Do what you believe in
People are happier when they do the right thing for the good of others – although at the time it might be hard. That might mean missing your favourite TV show so you can volunteer at a soup kitchen, or cutting into your own reading budget so you can contribute books to a school fundraiser. “Following your conscience isn’t always pleasant, so it may not improve a person’s emotional state, but it may improve their evaluation of their life,” Dr Parks says. Miller says tackling such hard stuff improves your ‘grit,’ or perseverance, which boosts confidence. “People with authentic grit do hard things that build their self-respect and enlarge their vision of what they’re made of,” says Miller. In this way, when you make decisions that affirm your own values, you feel more secure. “People become less defensive and more open to others when they affirm their values,” Lyubomirsky says. “You feel better about yourself and more positive in general.”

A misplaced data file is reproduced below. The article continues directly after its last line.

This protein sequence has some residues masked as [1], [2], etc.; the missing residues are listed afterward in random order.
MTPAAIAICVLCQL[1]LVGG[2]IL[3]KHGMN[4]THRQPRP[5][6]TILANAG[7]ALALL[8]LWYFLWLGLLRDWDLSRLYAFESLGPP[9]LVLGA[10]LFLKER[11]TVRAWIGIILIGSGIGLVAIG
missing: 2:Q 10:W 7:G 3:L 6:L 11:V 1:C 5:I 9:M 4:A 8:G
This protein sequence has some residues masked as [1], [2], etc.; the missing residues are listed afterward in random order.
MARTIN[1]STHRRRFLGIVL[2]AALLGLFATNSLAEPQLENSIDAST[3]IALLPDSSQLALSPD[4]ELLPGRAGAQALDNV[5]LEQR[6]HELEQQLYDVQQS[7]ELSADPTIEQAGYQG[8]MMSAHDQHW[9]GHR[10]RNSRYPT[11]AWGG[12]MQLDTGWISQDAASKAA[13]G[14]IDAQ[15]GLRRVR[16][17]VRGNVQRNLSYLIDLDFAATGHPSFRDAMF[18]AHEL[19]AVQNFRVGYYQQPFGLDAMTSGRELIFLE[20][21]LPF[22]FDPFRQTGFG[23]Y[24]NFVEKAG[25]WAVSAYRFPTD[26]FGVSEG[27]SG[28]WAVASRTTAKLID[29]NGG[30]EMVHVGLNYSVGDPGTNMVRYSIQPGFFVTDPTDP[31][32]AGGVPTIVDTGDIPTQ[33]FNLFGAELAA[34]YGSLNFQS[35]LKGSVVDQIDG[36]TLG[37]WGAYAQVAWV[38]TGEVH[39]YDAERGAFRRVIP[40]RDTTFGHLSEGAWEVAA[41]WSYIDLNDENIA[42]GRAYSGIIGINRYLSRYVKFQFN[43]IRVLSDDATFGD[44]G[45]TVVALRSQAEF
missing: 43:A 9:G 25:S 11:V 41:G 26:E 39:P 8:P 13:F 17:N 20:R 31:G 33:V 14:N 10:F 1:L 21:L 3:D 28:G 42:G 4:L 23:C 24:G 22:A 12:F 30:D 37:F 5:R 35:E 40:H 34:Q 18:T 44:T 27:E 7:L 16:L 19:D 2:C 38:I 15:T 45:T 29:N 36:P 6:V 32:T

Seek out good news
There is so much negativity the second you turn on the morning news shows that it can cast a shadow over your whole day. Instead, try to fill your morning with positivity. “In a study I did with Arianna Huffington and researcher Shawn Achor, we found that watching three minutes of positive, solutions-focused news as compared to negative news in the morning can lead to a 27 per cent higher likelihood of reporting your day as a happy one six to eight hours later,” Gielan says. “Start your day with an inspiring story of a person or organisation that overcame a challenge, or one that focuses on solutions to create positive change.”
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